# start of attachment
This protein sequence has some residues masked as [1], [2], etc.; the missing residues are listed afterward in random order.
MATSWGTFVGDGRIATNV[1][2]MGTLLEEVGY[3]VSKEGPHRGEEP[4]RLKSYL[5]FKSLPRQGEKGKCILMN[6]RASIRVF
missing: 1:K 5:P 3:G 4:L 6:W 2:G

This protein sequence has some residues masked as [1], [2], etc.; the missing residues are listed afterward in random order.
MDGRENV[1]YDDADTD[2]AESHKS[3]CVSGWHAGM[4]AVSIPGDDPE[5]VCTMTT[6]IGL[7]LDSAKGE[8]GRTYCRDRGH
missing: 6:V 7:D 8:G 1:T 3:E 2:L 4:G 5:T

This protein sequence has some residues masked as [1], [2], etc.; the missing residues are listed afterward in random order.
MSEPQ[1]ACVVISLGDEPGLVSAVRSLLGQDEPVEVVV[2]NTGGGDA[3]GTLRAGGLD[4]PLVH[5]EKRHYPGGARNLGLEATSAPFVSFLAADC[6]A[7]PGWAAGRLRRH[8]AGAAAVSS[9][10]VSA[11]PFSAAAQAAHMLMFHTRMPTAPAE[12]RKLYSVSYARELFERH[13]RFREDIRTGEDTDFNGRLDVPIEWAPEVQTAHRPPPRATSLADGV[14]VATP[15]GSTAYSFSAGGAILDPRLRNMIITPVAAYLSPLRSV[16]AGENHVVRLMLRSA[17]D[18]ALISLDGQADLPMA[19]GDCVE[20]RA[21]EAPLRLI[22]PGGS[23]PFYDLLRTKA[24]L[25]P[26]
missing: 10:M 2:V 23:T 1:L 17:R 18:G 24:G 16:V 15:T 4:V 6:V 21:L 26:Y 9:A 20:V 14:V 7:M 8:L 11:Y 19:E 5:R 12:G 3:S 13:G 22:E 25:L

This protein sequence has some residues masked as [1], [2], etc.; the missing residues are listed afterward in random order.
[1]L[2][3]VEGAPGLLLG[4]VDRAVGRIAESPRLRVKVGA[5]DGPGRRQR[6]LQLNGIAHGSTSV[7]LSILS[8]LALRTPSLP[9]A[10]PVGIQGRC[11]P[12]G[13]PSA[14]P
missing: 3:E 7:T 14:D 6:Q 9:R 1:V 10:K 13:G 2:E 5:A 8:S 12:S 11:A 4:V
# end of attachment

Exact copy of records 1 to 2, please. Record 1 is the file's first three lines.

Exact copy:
This protein sequence has some residues masked as [1], [2], etc.; the missing residues are listed afterward in random order.
MATSWGTFVGDGRIATNV[1][2]MGTLLEEVGY[3]VSKEGPHRGEEP[4]RLKSYL[5]FKSLPRQGEKGKCILMN[6]RASIRVF
missing: 1:K 5:P 3:G 4:L 6:W 2:G

This protein sequence has some residues masked as [1], [2], etc.; the missing residues are listed afterward in random order.
MDGRENV[1]YDDADTD[2]AESHKS[3]CVSGWHAGM[4]AVSIPGDDPE[5]VCTMTT[6]IGL[7]LDSAKGE[8]GRTYCRDRGH
missing: 6:V 7:D 8:G 1:T 3:E 2:L 4:G 5:T